Smaller HTER values indicate good performance, where HTER is defined using only misclassification ratios. Additionally, the EER (equal error rate) refers to the rate at which the FRR and FAR values converge to one another, where a small value also indicates good performance.

The EER [42] is a biometric security system algorithm used to predetermine the threshold values for the FAR and FRR. When the rates are equal, the common value is referred to as the equal error rate. The lower the ERR, the better the accuracy of the biometric system.

ROC (receiver operating characteristic) curve is a graphical plot that illustrates the diagnostic ability of a binary classifier system as its discrimination threshold is varied. The ROC curve is created by plotting the true positive rate (TPR) against the false positive rate (FPR) at various threshold settings.

AUC (area under the curve) is the area under the ROC Curve. If the AUC value is high, it means that the model for classifying objects has excellent performance.

4.4. Experimental Results and Discussion

To verify the performance of the proposed scheme, eight scenarios were compared and tested using the CASIA-FASD attack dataset.

Table 2 shows HTERs according to eight different scenarios in the CASIA-FASD dataset. The proposed method showed improved performance for printed photo attacks, cut photo attacks, and video replay attacks. Figure 7 shows the performance comparison for the CASIA-FASD dataset.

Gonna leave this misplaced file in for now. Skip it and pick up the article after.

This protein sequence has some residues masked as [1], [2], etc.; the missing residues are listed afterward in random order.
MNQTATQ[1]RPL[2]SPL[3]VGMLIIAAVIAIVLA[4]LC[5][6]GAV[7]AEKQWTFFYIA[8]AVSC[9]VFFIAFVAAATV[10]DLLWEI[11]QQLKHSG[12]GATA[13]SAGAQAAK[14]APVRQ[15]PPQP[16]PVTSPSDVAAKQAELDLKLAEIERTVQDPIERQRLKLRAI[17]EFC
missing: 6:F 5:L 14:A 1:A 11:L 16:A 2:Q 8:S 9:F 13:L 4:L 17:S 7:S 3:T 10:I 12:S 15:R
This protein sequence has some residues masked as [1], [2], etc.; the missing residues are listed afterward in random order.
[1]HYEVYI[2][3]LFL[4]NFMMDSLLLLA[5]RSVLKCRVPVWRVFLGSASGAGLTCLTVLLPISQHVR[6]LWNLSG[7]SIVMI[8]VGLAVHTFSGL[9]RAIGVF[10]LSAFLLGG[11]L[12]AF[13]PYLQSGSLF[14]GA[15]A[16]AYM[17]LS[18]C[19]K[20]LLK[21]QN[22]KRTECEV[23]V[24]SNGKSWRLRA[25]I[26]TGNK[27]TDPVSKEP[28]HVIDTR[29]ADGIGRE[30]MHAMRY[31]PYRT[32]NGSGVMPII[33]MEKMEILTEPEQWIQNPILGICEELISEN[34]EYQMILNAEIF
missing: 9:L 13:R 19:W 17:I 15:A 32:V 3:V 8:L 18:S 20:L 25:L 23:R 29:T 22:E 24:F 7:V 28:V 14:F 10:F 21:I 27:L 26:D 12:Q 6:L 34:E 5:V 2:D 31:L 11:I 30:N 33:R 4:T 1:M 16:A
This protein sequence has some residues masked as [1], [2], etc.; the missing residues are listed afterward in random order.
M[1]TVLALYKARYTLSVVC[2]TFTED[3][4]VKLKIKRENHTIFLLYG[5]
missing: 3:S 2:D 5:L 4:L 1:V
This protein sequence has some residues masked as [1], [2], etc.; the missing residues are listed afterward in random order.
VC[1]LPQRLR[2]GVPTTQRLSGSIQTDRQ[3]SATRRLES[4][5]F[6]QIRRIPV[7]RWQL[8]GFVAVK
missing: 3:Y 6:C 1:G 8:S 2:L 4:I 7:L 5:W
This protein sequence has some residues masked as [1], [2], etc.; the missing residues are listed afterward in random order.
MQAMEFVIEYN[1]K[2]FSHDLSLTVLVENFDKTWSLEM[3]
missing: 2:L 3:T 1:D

Table 3 shows the EER values according to eight different scenarios for the CASIA-FASD dataset. Compared with the proposed scheme, only the “YCbCr_lbp + HSV_lbp” scheme has good EER performance.

The receiver operating characteristic (ROC) curves are presented. These curves show the error of the false positive rates against the true positive rates. ROC curves are best used for comparing the performance of various systems. Figures 8 and 9 show the ROC curves generated for each scenario in the CASIA-FASD dataset.

Table 4 shows the FAR, FRR, and area under the curve (AUC) results according to eight different scenarios in the CASIA-FASD dataset. A high AUC indicates good performance.